Why include Australia? Australia, whose market essentially mimicked the moves of London and New-York; Australia, which constantly lacks capital flow, and shelters a very active and unregulated derivatives market. Yes, this Australia. But it is also the OECD member that absorbed the most the effects on its financial institutions.
The Labour government led by Kevin Rudd was at first timid. Trying to attribute the first shocks on inflation (at the time, these changes only represented an increased use of more complicated derivatives to short-sell and a shortage in the overnight market), the government became heavily criticised for its apparent inaction. The fact is: the Reserve Bank of Australia (RBA) did an amazing job. The surprise came along 2007 and 2008 when it was reported that Australia would have a relatively stable growth. Economists agreed on the fact that the RBA largely avoided liquidity risks by making exchange settlement funds attractive. Confidence was important, and Rudd proved cautious when he decided to insure all bank deposits and firms up to $1 million per individual and firm in the eventuality of collapse of any financial institutions.
The sub-prime issue was fortunately not exported to Australia. Banks generally refused to allocate them and rather preferred to contract longer term mortgage-backed securities. The housing bubble did not burst, and the real estate market was dubbed as one of the strongest in the world.
Australia, was also the least affected developed economy, relying on its mining industry and the growing demand from China, its relatively small population of 22 million virtually guaranteeing full-employment for all. In fact, critics who saw the upsurge in deficit were surprised to learn these were mostly loans to private sectors, especially mining. So even if the ‘lucky country’ considers himself being hit, it is no comparison with its OECD partners.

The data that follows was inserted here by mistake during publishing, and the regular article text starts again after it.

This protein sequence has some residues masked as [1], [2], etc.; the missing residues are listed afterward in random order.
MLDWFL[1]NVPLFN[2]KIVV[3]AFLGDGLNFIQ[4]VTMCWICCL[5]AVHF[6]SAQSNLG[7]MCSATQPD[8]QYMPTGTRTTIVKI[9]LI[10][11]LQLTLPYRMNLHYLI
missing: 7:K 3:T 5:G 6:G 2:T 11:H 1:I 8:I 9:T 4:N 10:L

The one that probably came up in your head when you clicked on this page. Having experienced multiple crises across its recent history, the goal for Lula’s government was cautiousness. Starting to review different expansion plans abroad by Brazil’s major corporations, uncertainty was omnipresent, but leaders had confidence. The successes of these direct investments to both domestic and foreign-based Brazilian companies finally confirmed Brazil’s safe position in its business performance. The key was both to foster its partnership with developing countries (notably the other BRIC – Brazil, Russia, India, China – economies) and to improve the competitiveness of its companies based in the US and Europe while maintaining the image of a country that was all but China. Business is flourishing and the growing demand of nearly 200 million people is important when considering the potential that Brazil possesses in the short and long term.
It was again the change in capital requirements in mid-2007 that prevented the crisis from spreading to Brazil’s financial institutions. The Brazilian Tesouro reacted to the falling allowances of credit by reducing the reserve requirements this time, but coupled this action by easing the recourse to repurchase agreements for financial institutions. The fact is that commercial banks understood the risks of not having enough liquidity in a distrustful environment, and the liquidity index showed well above the ‘Estimated Liquidity Need in Stress Situations’ 2008 and 2009. For Brazil, as it was true for Lebanon, the key to financial stability was increased capital regulation, along with a heightened attention in credit requirements played by commercial banks. Furthermore, Brazil still enjoyed a relentless growth in its raw materials exports and its services, increasingly defining the country as one of the leaders of tomorrow. Ordem e Progresso.
1 thought on “Escaping the Sinking Boat: Those Who Avoided the Crisis”
Nice heading! I initially thought I would be reading an analysis from an economics perspective of the asylum seeker issue!